House Joint Resolution 681 and how we lost the popular vote mechanism..to the fillibuster.Submitted by electronicmaji on Thu, 09/11/2008 - 02:55
Its a interesting story....back in 1968: when Nixon won his first term as President: With 301 of the electoral votes to Humphrey's 191. Althought in the terms of the popular vote: Neither candidate received more than 50% of the vote, and Nixon only won by 31,783,783 votes to Humphreys 31,271,839. Third Party Segregationalist and avowed racist Wallace recieved 9,901,118 votes.
These voting disparties, and several other issues ultimately turned popular favor against the Electoral College. And Emmanuel Celler introduced a piece of legislation to fix these disparaties.
House Resolution 681 called for the following: "An Amendment to the United States Constitution which would have abolished the Electoral College and replaced it with a system wherein the pair of candidates who won at least 40% of the national popular vote would win the Presidency and Vice Presidency respectively. If no pair received 40% of the popular vote, a runoff election would be held in which the choice of President and Vice President would be made from the two pairs of persons who had received the highest number of votes in the first election. Wherein the word "pair" is defined as "two persons who shall have consented to the joining of their names as candidates for the offices of President and Vice President."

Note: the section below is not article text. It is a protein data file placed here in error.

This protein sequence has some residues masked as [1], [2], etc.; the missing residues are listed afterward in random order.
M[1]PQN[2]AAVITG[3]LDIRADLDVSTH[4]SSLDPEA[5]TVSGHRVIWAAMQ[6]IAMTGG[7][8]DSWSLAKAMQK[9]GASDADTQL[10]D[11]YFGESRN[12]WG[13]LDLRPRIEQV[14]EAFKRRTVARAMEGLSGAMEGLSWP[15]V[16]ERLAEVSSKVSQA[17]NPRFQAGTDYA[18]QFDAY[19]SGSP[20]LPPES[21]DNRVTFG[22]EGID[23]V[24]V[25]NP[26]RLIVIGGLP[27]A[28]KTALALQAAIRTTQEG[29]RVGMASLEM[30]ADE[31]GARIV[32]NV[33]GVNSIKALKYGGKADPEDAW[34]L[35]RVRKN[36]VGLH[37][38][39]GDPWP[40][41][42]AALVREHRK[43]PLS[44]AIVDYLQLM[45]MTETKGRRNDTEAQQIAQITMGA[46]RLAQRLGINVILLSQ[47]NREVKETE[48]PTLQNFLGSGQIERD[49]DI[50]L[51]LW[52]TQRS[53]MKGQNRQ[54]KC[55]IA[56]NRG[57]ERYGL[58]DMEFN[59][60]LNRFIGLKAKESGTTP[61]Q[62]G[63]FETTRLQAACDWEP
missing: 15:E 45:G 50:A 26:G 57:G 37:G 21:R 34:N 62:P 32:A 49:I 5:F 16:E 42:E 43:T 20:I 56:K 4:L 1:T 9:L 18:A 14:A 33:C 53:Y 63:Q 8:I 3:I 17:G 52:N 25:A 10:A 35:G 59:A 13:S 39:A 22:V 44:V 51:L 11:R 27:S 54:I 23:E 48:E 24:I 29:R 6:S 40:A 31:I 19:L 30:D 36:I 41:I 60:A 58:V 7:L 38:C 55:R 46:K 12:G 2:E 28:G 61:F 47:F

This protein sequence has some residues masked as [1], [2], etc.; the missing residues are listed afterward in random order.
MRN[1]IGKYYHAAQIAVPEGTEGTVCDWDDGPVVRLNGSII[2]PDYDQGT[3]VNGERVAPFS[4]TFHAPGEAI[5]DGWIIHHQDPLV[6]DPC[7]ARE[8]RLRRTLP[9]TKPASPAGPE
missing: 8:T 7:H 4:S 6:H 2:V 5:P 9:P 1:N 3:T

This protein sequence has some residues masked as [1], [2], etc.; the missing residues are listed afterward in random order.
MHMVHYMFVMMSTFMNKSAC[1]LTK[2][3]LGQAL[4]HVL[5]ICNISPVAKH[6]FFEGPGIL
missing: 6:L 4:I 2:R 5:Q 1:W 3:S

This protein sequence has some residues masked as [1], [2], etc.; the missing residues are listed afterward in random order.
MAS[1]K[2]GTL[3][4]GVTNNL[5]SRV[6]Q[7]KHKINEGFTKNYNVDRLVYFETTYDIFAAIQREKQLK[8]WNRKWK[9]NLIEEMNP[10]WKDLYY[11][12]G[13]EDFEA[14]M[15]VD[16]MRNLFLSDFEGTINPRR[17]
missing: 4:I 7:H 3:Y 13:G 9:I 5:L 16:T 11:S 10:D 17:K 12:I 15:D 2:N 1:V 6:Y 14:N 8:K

The House Judiciary voted 28-6 in favor of the resolution. And President Nixon then endorsed it. Meanwhile 30 states of the 38 required were comitted to ratifying the bill.
The Senate Judiciary passed the bill by a vote of 11 to 6. On September 8th 1970, the debate reached the floor and ended in a fillibuster.
Cloture was attempted twice; coming withing 5 votes of the two-thirds needed to stop the fillibuster. Ultimately the amendment was laid aside so that the Senate could attend to other issues.
The bill was never reconsidered and died with the end of the 91st congress.
Possibly one of the biggest gaffes in political history; and one of the most dissapointing outcomes of the most succesful proposed amendment to the constitution in the past 50 years.